Ancient Britons

York Press: Ancient Britons Ancient Britons

THERE is much talk in Britain today about immigrants. However it is worth remembering that a thousand years ago there were really no such people as the British.

A succession of invaders, pirates and adventurers who had come to these shores in search of plunder displacing many of the original inhabitants to remote areas in Cornwall, Wales and the north and west of Scotland.

The Norman Conquest united most of Britain under a single ruler for the first time since the Romans and he brought with him Jews from Rouen in Normandy to finance his conquests.

A succession of immigrants followed in its wake. Protestant refugees 1500-1700 sought refuge from persecution from Catholics in Spain. In 1555 the merchant John Lock brought a small group of black slaves to England, as a result throughout the 18th century, estimated black population 20,000.

Irish immigrants as early as 1243, followed in 1848 by Hungarian/Polish/Russian/Italian. Because of numbers The Aliens Act was introduced in 1905 which marked the end of the system of free entry to Britain.

Kenneth Bowker, Vesper Walk, Huntington, York.

Comments (7)

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2:37pm Mon 2 Jun 14

Firedrake says...

Broadly true, Kenneth - but the Venerable Bede did refer to "Britons" or "the British" in his "History of the English Church and People" of c 730 AD. He was referring, of course, to the native P-Celtic speakers who were here before the Romans came, who once occupied pretty much the whole of mainland Britain, and were often described by Bede's fellow Anglo Saxons as "Welsh" which (with toe-curling irony!) is the Old English word for "foreign".

It can be argued, therefore, that only the Welsh, Cornish and Bretons (who migrated to Gaul from Cornwall in the 5th century) can really be called "British".

Obviously there has been a huge amount of overlap and assimilation over the intervening centuries and there is obviously no such thing as a "pure" race anymore (and probably never was!) but - technically at least - there is a far greater ethno-linguistic difference between and Englishman and a Welshman that between - say - a Serb and a Croat or a Russian and a Ukranian.
Broadly true, Kenneth - but the Venerable Bede did refer to "Britons" or "the British" in his "History of the English Church and People" of c 730 AD. He was referring, of course, to the native P-Celtic speakers who were here before the Romans came, who once occupied pretty much the whole of mainland Britain, and were often described by Bede's fellow Anglo Saxons as "Welsh" which (with toe-curling irony!) is the Old English word for "foreign". It can be argued, therefore, that only the Welsh, Cornish and Bretons (who migrated to Gaul from Cornwall in the 5th century) can really be called "British". Obviously there has been a huge amount of overlap and assimilation over the intervening centuries and there is obviously no such thing as a "pure" race anymore (and probably never was!) but - technically at least - there is a far greater ethno-linguistic difference between and Englishman and a Welshman that between - say - a Serb and a Croat or a Russian and a Ukranian. Firedrake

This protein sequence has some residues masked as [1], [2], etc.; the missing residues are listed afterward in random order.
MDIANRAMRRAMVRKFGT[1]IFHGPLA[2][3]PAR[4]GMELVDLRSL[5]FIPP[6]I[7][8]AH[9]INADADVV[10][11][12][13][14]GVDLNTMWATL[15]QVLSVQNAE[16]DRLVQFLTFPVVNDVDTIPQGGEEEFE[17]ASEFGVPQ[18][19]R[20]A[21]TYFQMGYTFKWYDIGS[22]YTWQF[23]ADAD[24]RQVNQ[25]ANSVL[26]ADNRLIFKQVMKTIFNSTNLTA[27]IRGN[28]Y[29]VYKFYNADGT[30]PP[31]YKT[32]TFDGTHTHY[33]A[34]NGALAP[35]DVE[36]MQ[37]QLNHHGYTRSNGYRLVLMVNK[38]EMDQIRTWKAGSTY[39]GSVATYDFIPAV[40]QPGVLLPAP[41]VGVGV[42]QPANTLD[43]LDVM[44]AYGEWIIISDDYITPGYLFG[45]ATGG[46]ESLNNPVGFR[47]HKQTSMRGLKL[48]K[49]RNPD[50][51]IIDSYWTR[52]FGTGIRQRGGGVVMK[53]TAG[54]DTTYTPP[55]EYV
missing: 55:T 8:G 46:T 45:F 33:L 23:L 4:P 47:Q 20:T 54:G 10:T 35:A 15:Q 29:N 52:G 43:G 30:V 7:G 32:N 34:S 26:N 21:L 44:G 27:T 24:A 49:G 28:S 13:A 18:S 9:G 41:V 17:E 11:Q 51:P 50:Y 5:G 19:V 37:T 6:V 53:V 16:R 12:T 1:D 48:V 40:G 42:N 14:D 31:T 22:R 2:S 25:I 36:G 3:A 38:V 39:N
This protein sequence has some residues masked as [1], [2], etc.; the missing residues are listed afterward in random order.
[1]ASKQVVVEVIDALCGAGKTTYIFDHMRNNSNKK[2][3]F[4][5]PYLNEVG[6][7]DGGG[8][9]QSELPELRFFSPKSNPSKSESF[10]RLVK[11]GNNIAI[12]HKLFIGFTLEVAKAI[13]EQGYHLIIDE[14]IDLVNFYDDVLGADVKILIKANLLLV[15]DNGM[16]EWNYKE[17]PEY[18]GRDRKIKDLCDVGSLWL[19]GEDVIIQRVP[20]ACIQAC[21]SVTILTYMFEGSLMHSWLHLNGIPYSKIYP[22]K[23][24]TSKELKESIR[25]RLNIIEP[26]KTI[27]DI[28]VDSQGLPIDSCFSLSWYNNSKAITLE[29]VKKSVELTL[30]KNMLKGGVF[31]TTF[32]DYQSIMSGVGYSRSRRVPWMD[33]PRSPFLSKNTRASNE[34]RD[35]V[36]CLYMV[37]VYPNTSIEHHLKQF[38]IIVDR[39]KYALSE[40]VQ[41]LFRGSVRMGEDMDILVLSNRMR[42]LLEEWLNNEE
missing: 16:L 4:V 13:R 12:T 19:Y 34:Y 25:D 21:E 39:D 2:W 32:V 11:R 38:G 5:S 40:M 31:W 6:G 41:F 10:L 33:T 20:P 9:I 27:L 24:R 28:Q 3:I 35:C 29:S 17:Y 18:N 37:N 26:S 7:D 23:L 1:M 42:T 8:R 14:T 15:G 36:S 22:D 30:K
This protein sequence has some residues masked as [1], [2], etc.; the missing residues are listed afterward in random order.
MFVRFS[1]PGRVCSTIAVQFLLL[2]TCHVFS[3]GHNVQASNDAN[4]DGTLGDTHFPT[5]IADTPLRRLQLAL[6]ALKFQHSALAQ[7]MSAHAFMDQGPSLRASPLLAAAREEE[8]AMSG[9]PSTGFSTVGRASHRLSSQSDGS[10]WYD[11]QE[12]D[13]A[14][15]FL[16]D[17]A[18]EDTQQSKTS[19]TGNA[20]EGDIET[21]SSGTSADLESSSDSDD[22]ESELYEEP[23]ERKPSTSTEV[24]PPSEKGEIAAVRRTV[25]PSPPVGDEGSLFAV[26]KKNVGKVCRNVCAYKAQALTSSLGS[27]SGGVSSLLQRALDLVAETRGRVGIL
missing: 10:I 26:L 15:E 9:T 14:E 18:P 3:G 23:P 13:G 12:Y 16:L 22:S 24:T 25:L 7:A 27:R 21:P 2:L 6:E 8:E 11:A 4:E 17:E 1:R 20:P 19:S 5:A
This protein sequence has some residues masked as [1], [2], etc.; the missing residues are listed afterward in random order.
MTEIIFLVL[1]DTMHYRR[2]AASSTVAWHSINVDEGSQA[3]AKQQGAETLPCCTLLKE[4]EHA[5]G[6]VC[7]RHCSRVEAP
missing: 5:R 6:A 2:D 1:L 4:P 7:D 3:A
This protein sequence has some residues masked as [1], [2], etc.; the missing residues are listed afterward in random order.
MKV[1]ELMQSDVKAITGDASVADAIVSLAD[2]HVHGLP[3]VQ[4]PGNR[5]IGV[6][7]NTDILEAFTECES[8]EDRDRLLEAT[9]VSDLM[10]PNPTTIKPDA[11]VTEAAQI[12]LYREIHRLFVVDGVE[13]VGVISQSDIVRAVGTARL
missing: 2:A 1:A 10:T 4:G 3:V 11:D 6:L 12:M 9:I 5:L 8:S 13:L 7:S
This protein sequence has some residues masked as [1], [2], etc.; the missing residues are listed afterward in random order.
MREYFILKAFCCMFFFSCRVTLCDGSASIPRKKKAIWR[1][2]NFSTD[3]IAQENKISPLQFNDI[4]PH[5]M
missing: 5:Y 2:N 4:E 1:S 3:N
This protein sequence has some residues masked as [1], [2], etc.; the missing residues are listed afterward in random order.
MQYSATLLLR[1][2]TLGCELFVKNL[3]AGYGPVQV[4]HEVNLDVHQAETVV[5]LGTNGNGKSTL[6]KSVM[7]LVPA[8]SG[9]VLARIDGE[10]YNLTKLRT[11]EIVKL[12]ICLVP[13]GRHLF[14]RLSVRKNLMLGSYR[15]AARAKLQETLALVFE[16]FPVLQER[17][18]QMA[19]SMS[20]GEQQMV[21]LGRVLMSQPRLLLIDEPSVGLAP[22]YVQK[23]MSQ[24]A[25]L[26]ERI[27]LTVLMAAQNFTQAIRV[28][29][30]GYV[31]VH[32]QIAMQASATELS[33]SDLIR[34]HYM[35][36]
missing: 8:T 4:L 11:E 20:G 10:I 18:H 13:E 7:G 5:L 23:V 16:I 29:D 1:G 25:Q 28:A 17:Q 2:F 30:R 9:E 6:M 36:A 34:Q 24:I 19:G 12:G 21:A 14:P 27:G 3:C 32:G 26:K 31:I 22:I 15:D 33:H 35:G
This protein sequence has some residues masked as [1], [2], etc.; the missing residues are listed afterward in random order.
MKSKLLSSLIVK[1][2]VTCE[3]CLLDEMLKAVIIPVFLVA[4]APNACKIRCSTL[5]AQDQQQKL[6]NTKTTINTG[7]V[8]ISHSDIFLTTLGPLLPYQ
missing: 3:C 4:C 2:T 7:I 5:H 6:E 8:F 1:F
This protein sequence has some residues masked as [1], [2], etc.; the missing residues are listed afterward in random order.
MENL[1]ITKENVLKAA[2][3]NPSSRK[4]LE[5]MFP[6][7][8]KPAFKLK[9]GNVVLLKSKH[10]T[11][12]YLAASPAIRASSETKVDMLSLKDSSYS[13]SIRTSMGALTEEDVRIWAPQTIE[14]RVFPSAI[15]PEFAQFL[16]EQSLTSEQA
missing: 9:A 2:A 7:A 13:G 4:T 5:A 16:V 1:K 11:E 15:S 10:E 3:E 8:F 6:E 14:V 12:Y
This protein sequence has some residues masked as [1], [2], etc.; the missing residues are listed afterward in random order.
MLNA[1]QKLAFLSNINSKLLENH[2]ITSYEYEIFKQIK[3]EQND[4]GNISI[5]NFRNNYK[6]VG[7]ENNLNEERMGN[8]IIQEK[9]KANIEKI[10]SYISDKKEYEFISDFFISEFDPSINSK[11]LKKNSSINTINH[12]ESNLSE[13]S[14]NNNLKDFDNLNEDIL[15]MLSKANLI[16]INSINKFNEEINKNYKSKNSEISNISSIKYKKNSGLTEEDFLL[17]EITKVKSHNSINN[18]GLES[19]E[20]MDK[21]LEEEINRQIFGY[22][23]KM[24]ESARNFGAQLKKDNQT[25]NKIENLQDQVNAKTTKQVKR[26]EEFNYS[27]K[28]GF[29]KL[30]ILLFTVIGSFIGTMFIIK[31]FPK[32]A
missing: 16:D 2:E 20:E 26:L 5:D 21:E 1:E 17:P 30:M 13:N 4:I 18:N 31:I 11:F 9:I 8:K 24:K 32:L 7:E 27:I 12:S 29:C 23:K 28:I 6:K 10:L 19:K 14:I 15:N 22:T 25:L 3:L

• Score: 8

4:48pm Mon 2 Jun 14

Firedrake says...

Pardon?
Pardon? Firedrake
  • Score: 0

5:41pm Mon 2 Jun 14

Dr Robert says...

Yes and the modern day pirates are still plundering these shores, enough!!
Yes and the modern day pirates are still plundering these shores, enough!! Dr Robert
  • Score: -29

6:21pm Mon 2 Jun 14

ak7274 says...

What is the point of the letter?
Perhaps the Kenneth wanted us all to be aware of his knowledge of history.
You can't put a quart into a pint pot.
What is the point of the letter? Perhaps the Kenneth wanted us all to be aware of his knowledge of history. You can't put a quart into a pint pot. ak7274
  • Score: -1

7:18pm Mon 2 Jun 14

ColdAsChristmas says...

Nobody lived on Iceland until around 1,200 years ago and now they are regarded as a pure race through lack of immigration.
I can't see Protestants getting a welcome to these shores during the reign of (Bloody) Mary I, either. (1553-1558)
Until recent years, this country has never seen so much immigration to the point when even more established ethnic minorities are uncomfortable. Annual net immigration 200,000 +
But putting aside a multi ethnic, multi languaged and multi cultured rainbow society nobody was consulted on: Consider a population soon to be 70 million and still growing? What will that do for quality of life in a small country where many are not integrated and live in separate communities. Work it out for yourself.
Nobody lived on Iceland until around 1,200 years ago and now they are regarded as a pure race through lack of immigration. I can't see Protestants getting a welcome to these shores during the reign of (Bloody) Mary I, either. (1553-1558) Until recent years, this country has never seen so much immigration to the point when even more established ethnic minorities are uncomfortable. Annual net immigration 200,000 + But putting aside a multi ethnic, multi languaged and multi cultured rainbow society nobody was consulted on: Consider a population soon to be 70 million and still growing? What will that do for quality of life in a small country where many are not integrated and live in separate communities. Work it out for yourself. ColdAsChristmas
  • Score: -30

1:51pm Tue 3 Jun 14

bravo whisky says...

Looks like the left wing labour lunes have been active again clicking the mouse.
Looks like the left wing labour lunes have been active again clicking the mouse. bravo whisky
  • Score: -303

5:45pm Tue 3 Jun 14

oi oi savaloy says...

eh up, perfectly valid comments getting removed again!
well done york press!
eh up, perfectly valid comments getting removed again! well done york press! oi oi savaloy
  • Score: -12

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